Academies are funded directly by central government rather than the local authority. They receive the same level of per-pupil funding as state schools plus additional money to meet responsibilities no longer provided by their local authority. On top of a grant of £25,000 towards conversion costs from the Department for Education, we will be funded through a general annual grant. We will also have access to other commercial and charitable sources of funding and grant money.

Can we really afford the set up costs of becoming an academy?

The Governors have carefully assessed the costs associated with conversion together with the £25,000 grant issued by the Department of Education to converting academies so that the cost of transfer can be met without using funding allocated within its budget for running the school.

How will the new MAT work?

Our member schools will operate as a separate entity keeping its name, uniform, unique identify and ethos as before. Each school will have its own delegated budget with some funds held centrally by the MAT for shared services and supply contracts. The schools will also share common financial procedures, processes, reporting systems and controls.

How will our school change when we become a Multi-Academy Trust?

The school won’t seem any different to children, parents and staff immediately after conversion. Our teachers will teach in their own schools as they are now and the MAT may create new staff posts that will provide opportunities to work across the academy such as special needs and language teachers.

Will there be any changes to the school year or the school day?

No, there are no plans for the school year to change. We tried this and it did not work with pupils attendance dipping as well as staff becoming ill. We will look at extending the school day to fit more learning in and extending the offer for before and after school clubs.

How will the MAT be governed and who will run it?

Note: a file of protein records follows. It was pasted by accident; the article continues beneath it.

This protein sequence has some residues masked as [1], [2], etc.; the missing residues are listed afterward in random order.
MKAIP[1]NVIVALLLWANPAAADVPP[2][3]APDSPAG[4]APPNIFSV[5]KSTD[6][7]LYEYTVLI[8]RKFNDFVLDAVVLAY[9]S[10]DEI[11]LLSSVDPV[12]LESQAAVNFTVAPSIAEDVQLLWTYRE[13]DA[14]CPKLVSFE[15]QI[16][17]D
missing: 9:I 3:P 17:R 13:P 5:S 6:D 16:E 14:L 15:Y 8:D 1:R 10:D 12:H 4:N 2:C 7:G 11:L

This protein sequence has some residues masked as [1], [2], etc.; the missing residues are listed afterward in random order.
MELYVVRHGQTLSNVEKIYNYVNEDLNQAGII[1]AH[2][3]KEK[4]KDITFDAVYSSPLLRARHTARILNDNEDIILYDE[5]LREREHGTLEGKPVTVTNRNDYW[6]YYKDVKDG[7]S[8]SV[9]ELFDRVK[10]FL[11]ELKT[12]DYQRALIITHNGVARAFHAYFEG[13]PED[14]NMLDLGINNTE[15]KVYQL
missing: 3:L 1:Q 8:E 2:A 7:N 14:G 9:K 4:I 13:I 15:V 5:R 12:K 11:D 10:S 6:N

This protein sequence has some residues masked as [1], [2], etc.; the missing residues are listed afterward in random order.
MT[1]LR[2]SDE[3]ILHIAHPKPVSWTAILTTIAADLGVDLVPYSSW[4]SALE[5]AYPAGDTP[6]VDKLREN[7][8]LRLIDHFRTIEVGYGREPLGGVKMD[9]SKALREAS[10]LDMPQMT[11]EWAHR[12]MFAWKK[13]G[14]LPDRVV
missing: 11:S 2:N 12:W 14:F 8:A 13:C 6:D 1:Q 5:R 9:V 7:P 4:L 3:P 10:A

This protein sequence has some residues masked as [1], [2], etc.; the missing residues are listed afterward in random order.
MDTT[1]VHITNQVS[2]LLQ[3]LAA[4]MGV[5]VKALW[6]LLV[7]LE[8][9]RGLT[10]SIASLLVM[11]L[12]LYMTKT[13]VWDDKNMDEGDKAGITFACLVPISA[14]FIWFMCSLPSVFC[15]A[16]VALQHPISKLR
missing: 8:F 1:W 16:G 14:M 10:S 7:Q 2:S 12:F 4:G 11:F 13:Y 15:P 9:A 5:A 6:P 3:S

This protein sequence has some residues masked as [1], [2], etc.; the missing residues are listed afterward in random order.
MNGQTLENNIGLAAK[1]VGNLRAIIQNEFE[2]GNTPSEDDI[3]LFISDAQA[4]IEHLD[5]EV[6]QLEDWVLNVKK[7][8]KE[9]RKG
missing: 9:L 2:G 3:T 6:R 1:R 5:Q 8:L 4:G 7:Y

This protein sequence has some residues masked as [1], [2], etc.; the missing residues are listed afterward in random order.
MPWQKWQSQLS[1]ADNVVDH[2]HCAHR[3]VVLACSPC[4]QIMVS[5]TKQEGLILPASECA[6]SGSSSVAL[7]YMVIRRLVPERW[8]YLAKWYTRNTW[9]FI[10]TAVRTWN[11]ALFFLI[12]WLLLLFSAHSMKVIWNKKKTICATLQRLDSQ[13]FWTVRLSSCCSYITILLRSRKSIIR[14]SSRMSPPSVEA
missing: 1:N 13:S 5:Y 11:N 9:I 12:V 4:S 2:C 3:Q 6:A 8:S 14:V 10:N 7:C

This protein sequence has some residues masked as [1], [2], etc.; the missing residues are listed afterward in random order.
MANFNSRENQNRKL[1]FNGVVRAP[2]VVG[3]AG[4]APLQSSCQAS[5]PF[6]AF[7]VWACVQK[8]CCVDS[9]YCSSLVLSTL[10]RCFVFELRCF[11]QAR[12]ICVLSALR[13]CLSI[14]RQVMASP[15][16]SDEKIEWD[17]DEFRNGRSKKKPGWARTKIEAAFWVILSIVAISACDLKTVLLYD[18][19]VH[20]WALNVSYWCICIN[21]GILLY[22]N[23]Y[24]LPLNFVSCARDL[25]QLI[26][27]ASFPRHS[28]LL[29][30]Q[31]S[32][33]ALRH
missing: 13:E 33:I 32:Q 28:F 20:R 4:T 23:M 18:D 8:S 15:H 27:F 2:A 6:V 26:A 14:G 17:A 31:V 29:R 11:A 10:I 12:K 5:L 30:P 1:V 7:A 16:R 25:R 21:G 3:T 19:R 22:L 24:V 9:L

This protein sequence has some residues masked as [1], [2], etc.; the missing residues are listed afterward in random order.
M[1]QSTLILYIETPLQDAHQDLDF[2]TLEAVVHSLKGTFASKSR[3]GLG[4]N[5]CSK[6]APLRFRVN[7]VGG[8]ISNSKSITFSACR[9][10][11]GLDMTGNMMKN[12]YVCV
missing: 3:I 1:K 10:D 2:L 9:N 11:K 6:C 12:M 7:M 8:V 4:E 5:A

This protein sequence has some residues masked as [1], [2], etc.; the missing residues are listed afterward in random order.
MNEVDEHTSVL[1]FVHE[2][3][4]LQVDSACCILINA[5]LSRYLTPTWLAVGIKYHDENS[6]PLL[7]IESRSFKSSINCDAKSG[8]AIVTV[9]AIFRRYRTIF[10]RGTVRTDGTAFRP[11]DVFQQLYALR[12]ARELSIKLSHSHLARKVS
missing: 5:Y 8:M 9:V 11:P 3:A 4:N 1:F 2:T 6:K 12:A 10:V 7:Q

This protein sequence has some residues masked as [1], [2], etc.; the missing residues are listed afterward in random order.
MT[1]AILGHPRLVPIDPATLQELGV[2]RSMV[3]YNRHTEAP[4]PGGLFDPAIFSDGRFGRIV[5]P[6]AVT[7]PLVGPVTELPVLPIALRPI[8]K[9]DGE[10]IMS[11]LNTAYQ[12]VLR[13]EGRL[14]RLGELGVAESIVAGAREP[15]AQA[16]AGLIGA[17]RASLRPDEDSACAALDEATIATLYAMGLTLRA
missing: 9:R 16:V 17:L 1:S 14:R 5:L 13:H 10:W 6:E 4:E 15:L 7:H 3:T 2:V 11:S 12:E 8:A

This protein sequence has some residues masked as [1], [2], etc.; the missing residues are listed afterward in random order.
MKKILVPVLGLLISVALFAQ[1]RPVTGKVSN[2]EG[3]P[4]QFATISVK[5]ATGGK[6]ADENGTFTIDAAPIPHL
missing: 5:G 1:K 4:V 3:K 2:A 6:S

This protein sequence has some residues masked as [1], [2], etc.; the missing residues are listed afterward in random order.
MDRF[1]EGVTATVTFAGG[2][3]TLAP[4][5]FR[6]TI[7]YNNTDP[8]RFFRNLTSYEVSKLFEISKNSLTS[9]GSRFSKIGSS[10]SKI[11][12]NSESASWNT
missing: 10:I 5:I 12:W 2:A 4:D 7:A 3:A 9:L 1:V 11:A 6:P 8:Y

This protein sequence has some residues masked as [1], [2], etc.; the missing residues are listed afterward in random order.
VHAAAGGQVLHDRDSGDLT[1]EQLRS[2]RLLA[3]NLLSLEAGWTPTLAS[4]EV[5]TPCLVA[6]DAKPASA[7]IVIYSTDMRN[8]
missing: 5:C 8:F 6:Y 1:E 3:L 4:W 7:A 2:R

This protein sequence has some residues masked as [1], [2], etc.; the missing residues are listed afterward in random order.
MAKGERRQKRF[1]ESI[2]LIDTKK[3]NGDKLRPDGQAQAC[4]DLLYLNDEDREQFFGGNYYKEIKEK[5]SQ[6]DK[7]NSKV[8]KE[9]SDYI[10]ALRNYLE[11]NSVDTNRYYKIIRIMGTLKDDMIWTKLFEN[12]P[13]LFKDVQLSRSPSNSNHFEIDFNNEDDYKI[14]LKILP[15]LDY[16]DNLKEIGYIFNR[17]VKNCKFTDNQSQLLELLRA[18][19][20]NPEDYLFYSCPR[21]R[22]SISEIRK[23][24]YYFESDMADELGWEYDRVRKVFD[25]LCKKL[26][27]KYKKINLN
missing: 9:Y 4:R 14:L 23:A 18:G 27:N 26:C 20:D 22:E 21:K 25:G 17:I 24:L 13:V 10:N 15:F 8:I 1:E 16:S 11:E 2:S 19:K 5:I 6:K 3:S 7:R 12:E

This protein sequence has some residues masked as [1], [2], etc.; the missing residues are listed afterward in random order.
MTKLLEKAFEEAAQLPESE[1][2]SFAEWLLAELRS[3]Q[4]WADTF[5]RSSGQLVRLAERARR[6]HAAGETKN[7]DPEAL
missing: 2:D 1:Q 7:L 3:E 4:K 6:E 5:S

The MAT will be governed by one Trust (the members) and a local board of trustees (the Governors). Each school will have equal representation on the board of directors and a local governing body will still lead each school, but with some areas managed by the board of directors for economy and efficiency.

The Academy Trust will be responsible for running the academy which is a charitable company limited by guarantee. The Trust will also be responsible for school land and school assets.

What will be the responsibilities of the MAT’s Governors?

Academy Governors are the direct employers of staff. They are also responsible for health and safety, for ensuring annual external financial audits and they are the school’s admissions authority.

Who appoints the Governors?

Representatives of the school community will form the local governing bodies. They will be appointed in the same way as before by election from the school group they represent or by nomination from the community.

How will the MAT assure quality standards and accountability?

All academies are subject to Ofsted inspection. Any school which is not making satisfactory progress or does not meet expected standards is subject to the same interventions as local authority maintained schools. Our

Where can I find more information?

The Department of Education website has a dedicated section on academies and multi-academy trusts: www.education.gov.uk/academies

 

The first official meeting of the Members of the board will take place on 14th April 2016. Please submit in writing to this board via the Academy if you have any objections to the MAT being formed or if you would like to offer any suggestions to our Members board.

 

Thank you